Parasite and Greener Grass Are Basically The Same Movie

I saw two new films this weekend: Parasite and Greener Grass.

Parasite is a Korean- language Palme d’Or winner from directer Bong Joon-Ho (Snowpiercer, Okja).  Greener Grass is an indie film written by and starring Upright Citizens Brigade members Jocelyn DeBoer and Dawn Luebbe.

And yet… these movies are kind of the same?

Bong said he made Parasite to examine class relativity in South Korea.  In the film, a poor but tight- knit family called the Kims con an ignorant but wealthy family called the Parks for income.  The Kims seem like parasites, until they discover an even poorer family living in the Park’s secret bomb shelter- and then the Kims become victims as well.

Greener Grass, based on a 2016 short film of the same name (you can watch it here), begins when spineless Julie (Jocelyn DeBoer) gives her new baby to domineering Lisa (Dawn Luebbe).   Julie loses more and more as the social pressures of suburbia bear down; meanwhile, a stalker seeks to murder Julie and steal her life!

It’s a surrealist comedy.

Both films discuss class pressures.  Both films contain members of lower classes preying on members of the perceived upper classes.

Greener Grass takes its name from the expression “the grass is always greener on the other side”.  The characters constantly covet their friends’ lives.  Only husbands and wives have genuine relationships.  The females compare children like prized hams and get off on being mean to each other.  They peer pressure Julie into divorcing her husband.  By film’s end, Lisa has Julie’s kids, Julie’s husband, Julie’s house, and Julie’s outfit.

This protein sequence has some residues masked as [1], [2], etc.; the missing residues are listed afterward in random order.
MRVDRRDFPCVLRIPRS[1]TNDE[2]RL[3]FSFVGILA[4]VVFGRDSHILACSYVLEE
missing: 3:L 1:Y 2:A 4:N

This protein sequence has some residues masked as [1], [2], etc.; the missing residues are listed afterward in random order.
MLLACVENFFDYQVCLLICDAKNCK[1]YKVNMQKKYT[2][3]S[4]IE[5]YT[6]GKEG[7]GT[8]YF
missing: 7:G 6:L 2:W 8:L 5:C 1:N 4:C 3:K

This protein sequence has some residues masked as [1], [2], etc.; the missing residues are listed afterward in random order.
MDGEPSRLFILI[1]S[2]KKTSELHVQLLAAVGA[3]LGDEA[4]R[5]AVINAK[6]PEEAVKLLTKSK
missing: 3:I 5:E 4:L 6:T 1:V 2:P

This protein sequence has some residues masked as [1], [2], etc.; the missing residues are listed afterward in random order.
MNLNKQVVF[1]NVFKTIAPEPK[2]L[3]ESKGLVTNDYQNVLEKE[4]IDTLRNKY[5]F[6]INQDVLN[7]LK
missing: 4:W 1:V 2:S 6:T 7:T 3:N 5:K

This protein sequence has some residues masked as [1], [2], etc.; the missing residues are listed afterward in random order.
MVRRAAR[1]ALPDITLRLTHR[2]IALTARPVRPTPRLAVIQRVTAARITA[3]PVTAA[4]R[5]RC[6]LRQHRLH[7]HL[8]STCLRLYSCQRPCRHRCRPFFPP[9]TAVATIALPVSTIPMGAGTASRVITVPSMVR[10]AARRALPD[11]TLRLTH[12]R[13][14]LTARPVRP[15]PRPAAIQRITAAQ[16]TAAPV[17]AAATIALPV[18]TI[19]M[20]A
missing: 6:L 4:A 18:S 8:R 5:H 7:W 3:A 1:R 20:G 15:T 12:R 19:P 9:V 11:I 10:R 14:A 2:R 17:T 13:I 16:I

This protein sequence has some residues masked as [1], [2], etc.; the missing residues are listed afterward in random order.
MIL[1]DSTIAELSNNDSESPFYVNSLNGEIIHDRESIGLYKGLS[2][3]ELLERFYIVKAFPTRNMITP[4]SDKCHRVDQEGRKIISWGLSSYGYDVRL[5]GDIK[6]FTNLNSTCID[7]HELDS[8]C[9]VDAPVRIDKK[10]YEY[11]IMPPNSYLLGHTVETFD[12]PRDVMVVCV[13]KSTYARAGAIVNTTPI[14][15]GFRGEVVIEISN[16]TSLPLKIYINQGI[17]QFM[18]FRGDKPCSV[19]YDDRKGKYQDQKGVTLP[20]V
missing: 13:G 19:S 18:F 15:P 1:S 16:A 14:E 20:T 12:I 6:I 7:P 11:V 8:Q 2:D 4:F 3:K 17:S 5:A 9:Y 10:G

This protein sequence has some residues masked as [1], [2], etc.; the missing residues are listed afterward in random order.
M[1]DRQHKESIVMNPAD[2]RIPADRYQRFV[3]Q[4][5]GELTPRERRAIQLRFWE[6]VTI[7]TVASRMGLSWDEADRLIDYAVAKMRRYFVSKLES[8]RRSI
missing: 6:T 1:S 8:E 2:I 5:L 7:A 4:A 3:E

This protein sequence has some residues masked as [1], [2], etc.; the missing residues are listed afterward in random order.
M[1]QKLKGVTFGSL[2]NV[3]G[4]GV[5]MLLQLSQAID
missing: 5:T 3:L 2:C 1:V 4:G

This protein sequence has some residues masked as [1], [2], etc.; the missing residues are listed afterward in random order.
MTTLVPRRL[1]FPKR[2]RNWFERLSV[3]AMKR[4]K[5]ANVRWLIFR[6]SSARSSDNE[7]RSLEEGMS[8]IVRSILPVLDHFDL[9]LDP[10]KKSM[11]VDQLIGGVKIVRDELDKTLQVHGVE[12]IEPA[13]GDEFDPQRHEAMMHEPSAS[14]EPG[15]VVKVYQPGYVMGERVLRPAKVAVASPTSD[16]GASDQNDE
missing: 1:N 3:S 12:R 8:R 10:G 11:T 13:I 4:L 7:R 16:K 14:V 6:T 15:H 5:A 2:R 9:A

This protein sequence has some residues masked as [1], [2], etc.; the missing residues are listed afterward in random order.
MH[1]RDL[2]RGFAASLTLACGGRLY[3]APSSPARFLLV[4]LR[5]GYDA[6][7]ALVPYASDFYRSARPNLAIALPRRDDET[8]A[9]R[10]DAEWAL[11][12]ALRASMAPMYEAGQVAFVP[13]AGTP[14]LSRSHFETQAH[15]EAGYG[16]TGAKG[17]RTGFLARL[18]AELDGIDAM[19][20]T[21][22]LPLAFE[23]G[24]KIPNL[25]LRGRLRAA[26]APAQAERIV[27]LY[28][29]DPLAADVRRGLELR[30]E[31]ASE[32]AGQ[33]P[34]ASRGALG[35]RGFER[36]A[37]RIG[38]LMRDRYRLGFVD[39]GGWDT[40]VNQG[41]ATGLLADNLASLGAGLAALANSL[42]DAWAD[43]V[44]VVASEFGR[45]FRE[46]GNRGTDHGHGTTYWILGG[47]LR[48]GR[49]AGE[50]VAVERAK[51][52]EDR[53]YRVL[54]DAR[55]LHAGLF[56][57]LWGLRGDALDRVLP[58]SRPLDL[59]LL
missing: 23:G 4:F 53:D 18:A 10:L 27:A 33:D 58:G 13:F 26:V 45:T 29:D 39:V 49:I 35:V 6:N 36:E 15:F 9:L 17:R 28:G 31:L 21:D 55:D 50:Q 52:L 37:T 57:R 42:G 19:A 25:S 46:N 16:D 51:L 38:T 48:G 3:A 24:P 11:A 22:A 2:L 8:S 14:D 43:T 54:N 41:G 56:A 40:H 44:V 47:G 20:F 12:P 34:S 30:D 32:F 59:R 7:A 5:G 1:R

“It’s so nice of you to come to the soccer games even though you don’t have kids anymore!” Lisa says when Julie rolls up with a child she stole from a woman in another town.

Julie surveys the soccer field.  Dried leaves poke out of her hair and blood smears her mouth from when she removed her own braces (all the adults in the film wear braces).

“Hey Lisa… Do the kids play soccer on graves?”


“I have to get out of here!” Julie screams.

“OUT OF BOUNDS!” yells the ref.  Julie’s bony butt falls to the bleachers with a thunk.  She’s trapped.  She cannot escape. By the end of the film, Julie learns to stand up for herself.  She figures out that society is pretty disgusting, but she has to live there anyway.

At the end of Parasite, Mr. Kim (poor dad) finds himself literally trapped in the basement where the psycho couple used to live.  A member of each of the three families lies dead.  Basement Man murdered Mr. Kim’s daughter.  Mr. Kim murdered Mr. Park.  Mrs. Kim murdered Basement Man.  And the Parks move out of their palace.

Kim Ki-Woo, the middle family’s son, fantasizes about becoming wealthy enough to buy the house and free his father.  He still thinks wealth will solve his problems.

Parasite has so many facets that one could easily spend a year writing thesis papers about it, but suffice to say that Parasite and Greener Grass share some themes.  The grass is always greener under someone else’s dead body.  Status is relative.  And poor people are murdering psychos.

What do Parasite and Greener Grass say about our time?  In America, wealth inequality and the medical- industrial complex created hordes of addicted homeless.  Bong says similar income inequality exists in South Korea’s post- capitalist society.  Consumer culture literally poisons the air we breathe.  I wouldn’t call either film eco- conscious, but humans sure act like parasites on the planet.  We just can’t seem to settle for some nice green grass.

I’m still chewing on Parasite and Greener Grass.  I think both movies suggest something insidious about society.  Critics are calling Parasite the greatest movie of the year, but I liked Greener Grass better.  Check out these flicks when you feel like everyone is awful.  Neither will make you feel better, but at least Greener Grass will make you laugh.

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